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WordPress GDPR compliance plugin hacked

There's no obvious executable payload in the attack but the attackers may be building a collection of websites and biding their time.

The EU General Protection Data Regulation (GDPR) is supposed to make companies take extra care with their customers’ personal data. That includes gathering explicit consent to use information and keeping it safe from identity thieves.
WP GDPR Compliance is a plugin that allows WordPress website owners to add a checkbox to their websites. The checkbox allows visitors handing over their data to grant permission for the site owners to use it for a defined purpose, such as handling a customer order. It also allows visitors to request copies of the data that the website holds about them.
Users send these requests using admin-ajax.php, which is a file that lets browsers connect with the WordPress server. It uses Ajax, a combination of JavaScript and XML technology that creates smoother user interfaces. This system first appeared in WordPress 3.6 and allows the content management system to offer better auto-saving and revision tracking among other things.
The GDPR plugin also allows users to configure it via admin-ajax.php, and that’s where the trouble begins. Attackers can send it malicious commands, which it stores and executes. They can use this to trigger WordPress actions of their own.

Wordfence, the WordPress security firm that discovered the flaw, said that attackers were exploiting it in two ways.
In the first, attackers created administrative accounts by allowing new users to register and then alter a setting to automatically make them administrators. Then they installed a malicious plugin that infected the site with malware. Attackers were using this method to install a PHP web shell – a script that gives them remote admin capabilities on the web server, which provided them with terminal access and a file manager, Wordfence reported.
In the second exploit, attackers uploaded a series of scripted tasks that are scheduled via WP-Cron. Cron is a common task scheduling system that handles jobs on Unix systems, and WP-Cron is the way that WordPress handles scheduled tasks.
This attack, which is more complex than the first, used the e-commerce plugin WooCommerce, which is one of the plugins that WP GDPR Compliance supports. It hijacked a WooCommerce function to install another plugin called 2MB Autocode. This plugin allows administrators to inject their own PHP code into WordPress posts.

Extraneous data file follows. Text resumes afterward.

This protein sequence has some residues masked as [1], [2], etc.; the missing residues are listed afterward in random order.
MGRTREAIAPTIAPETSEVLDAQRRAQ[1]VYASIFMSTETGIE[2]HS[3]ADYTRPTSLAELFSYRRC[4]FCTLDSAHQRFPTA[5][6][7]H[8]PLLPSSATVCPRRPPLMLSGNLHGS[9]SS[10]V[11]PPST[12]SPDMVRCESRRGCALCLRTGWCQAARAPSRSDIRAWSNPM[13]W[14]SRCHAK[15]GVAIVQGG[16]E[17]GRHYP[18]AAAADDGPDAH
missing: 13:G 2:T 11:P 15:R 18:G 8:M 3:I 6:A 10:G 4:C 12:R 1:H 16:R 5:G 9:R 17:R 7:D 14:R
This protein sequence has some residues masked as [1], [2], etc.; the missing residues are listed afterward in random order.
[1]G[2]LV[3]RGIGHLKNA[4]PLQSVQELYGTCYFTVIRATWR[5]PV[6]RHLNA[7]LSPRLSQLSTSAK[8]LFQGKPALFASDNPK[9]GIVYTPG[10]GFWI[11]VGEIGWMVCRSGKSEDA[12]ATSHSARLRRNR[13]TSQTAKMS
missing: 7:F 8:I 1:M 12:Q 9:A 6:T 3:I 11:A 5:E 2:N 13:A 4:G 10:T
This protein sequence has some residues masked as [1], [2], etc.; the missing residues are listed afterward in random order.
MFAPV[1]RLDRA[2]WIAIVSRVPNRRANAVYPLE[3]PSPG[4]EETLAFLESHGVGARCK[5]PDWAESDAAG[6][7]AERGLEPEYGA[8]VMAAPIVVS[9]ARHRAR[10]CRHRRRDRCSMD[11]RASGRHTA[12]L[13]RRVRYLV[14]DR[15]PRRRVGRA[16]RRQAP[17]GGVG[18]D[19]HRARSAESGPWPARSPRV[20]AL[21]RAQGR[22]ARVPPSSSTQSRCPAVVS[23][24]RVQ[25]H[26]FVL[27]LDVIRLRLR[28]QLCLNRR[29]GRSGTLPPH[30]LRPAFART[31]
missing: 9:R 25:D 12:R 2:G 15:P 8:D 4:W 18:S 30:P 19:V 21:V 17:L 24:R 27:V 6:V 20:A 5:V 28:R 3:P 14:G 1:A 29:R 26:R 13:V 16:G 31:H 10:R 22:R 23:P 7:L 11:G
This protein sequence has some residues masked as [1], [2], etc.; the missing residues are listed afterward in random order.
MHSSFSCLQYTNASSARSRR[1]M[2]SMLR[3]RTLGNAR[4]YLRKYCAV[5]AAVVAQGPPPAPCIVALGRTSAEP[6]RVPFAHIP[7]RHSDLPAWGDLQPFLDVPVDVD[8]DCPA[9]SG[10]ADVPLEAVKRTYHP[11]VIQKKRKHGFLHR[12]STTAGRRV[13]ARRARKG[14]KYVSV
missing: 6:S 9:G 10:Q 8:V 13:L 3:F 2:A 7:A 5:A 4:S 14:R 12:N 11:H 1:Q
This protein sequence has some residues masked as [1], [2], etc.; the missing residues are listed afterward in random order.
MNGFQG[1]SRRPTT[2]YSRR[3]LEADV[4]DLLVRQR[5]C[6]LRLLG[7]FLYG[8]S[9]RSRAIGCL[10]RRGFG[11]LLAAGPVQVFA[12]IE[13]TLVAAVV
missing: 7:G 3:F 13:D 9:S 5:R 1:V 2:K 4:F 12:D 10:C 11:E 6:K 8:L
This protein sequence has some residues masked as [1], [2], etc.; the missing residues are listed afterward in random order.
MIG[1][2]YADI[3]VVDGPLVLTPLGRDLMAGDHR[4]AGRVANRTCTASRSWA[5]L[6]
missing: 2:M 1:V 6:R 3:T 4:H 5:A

The attackers used this attack to inject a PHP backdoor script that downloaded code from another site. The 2MB Autocode plugin then deleted itself.
Wordfence couldn’t find any obvious executable payload in this attack, but said that the attackers may be building a collection of websites and biding their time:

It’s possible that these attackers are stockpiling infected hosts to be packaged and sold wholesale to another actor who has their own intentions. There’s also the chance that these attackers do have their own goals in mind, but haven’t launched that phase of the attack yet.

The plugin developers fixed the flaw after the WordPress security team removed the plugin from the WordPress directory. Since then, the WordPress team has once again made it publicly available.
However, some users were not quick enough to update their systems. One posted on the plugin’s support forum:

I was not quick enough to update and have been hit with the WP GDPR Compliance Plugin hack. Website is now down HTTP error 500.



Old news and misleading title.
In this way you don’t help security you just put people into panic.
If you care about security you don’t make click bite title.


The article is about a WordPress plugin that let hackers get in. That plug-in was, ironically, related to GDPR compliance. Thus the article headline that pretty much says exactly that…
If I were to accuse this headline of anything it would be that it is boringly precise :-)


The presence of 2mb-autocode in /plugins/ shows the attackers are still in. Deleting it doesn’t work – it gets reinstalled immediately.
After cleaning out the rest of the hack, there are still rows in wp-options that do the dirty work. They’ve injected malware into the db. A search of the whole db via PhpMyadmin for the term 2mb-autocode returns some results in wp-options. Just hitting “delete” for those in the search results screen clears the remaining element of the hack.


2mb Autocode plugin reinstalls every time after I install Woocomerce – what to do to get rid of it for good? Nothing appears in antivirus /antimalware scan.


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